Slow Money NYC Presented 1st Entrepreneur Showcase and Resource Exchange This Weekend in Brooklyn
Also found in: [+]
Time To Overhaul Our Nation's Farming Systems? 13.5.2011 Green on HuffingtonPost.com
It's time to overhaul the Farm Bill. That's the message conveyed in a recent policy paper featured in "Science" magazine. The authors of the paper,...
Also found in: [+]
Documentary Dives Into World of Sustainable Shrimp Farming (Video) 13.5.2011 TreeHugger
Documentary Dives Into World of Sustainable Shrimp Farming (Video)
Also found in: [+]
Factory farms the only way to ‘feed the world’? Not so, argues Science paper 12.5.2011 Gristmill
by Tom Philpott. To “feed the world” by 2050, we’ll need a massive, global ramp-up of industrial-scale, corporate-led agriculture. At least that’s the conventional wisdom. Even progressive journalists trumpet the idea (see here , here , and here , plus my ripostes here and here ). At least one major strain of President Obama’s ( rather inconsistent ) agricultural policy is predicated on it. And surely most agricultural scientists and development specialists toe that line ... right? Well, not really. Back in 2009, Seed Magazine organized a forum predicated on the idea that a “scientific consensus,” analogous to the one on climate change, had formed around the desirability of patent-protected genetically modified seeds. If I must say so, my own contribution to that discussion shredded that notion. If anything, a pro-GMO consensus has formed among a narrow group of microbiologists—the people who conduct gene manipulations to develop novel ...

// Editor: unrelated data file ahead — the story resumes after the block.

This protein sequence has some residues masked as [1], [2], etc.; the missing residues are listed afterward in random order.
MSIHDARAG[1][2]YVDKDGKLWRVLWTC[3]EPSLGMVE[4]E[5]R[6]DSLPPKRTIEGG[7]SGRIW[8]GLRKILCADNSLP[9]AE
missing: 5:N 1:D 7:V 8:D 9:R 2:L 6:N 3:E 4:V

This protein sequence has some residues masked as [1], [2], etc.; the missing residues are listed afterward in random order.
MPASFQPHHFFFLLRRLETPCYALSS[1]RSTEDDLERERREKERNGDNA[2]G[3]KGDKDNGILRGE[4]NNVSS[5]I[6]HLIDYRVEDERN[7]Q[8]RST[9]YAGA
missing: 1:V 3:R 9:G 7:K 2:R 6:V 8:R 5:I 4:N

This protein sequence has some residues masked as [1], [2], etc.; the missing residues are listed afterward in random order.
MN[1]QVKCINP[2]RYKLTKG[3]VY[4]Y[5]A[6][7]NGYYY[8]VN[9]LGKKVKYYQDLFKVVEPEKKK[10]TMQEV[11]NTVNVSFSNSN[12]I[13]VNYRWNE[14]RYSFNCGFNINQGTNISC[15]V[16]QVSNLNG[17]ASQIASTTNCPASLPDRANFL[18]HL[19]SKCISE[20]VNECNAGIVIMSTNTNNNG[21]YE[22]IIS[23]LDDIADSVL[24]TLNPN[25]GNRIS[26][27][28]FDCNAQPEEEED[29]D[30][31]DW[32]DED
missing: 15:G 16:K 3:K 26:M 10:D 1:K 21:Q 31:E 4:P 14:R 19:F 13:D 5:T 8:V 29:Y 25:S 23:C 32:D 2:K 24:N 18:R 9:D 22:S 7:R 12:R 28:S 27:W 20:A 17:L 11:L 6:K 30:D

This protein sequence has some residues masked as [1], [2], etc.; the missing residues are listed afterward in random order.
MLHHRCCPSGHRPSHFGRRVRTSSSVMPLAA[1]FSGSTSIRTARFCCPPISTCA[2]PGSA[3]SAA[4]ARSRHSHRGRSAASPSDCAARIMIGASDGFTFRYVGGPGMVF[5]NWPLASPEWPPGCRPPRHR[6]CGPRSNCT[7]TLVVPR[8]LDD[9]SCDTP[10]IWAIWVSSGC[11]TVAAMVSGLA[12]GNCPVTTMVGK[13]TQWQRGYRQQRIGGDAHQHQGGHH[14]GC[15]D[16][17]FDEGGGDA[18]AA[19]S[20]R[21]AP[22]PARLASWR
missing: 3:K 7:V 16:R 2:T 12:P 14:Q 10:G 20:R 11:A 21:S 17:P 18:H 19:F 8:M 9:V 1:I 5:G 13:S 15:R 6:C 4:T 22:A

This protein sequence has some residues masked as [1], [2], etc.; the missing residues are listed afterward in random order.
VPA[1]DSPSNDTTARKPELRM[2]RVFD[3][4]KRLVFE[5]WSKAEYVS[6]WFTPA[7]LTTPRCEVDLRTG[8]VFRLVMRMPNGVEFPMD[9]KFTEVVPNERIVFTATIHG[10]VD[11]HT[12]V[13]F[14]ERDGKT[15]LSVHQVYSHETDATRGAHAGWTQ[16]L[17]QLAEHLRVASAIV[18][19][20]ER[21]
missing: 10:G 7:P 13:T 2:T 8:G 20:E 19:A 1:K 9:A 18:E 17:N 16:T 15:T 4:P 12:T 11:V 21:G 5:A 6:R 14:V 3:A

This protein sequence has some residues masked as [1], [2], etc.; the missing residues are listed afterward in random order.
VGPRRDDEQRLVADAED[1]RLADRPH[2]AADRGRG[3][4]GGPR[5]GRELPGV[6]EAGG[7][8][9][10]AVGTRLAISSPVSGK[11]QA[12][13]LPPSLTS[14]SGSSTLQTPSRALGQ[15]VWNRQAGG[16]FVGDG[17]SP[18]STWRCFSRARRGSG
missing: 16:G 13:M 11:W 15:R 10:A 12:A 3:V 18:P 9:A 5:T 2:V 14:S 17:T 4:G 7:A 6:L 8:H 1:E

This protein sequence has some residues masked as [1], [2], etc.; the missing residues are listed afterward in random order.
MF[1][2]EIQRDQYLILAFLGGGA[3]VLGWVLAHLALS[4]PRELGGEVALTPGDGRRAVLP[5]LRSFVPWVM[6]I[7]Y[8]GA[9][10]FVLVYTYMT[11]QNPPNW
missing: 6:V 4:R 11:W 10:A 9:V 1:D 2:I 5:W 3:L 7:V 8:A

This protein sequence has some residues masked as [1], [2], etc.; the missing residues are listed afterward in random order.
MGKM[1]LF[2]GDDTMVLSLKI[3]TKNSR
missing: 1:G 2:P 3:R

Also found in: [+]
Glenn Hurowitz: Girl Scouts Censor Criticism of Cookies' Ties to Big Food 12.5.2011 Green on HuffingtonPost.com
Americans love the Girl Scouts. But instead of using their power to move big agribusiness companies to do good, CEO Cloninger has instead chosen to cynically defend them.
Also found in: [+]
Pam Marrone: Natural Pesticides? Large-Scale Farmers Turn to Safer Products to Keep Their Plants Healthy 10.5.2011 Green on HuffingtonPost.com
With the population booming and demands for development being made on our arable land, we've reached a dilemma: How do we provide more food to more people using fewer resources?
Also found in: [+]
Using Technology To Grow Diverse, Polyculture Food Systems 10.5.2011 TreeHugger
Using Technology To Grow Diverse, Polyculture Food Systems
Also found in: [+]
Ronnie Cummins: What's Wrong With Local Food? Local and Organic Food and Farming: The Gold Standard 7.5.2011 Green on HuffingtonPost.com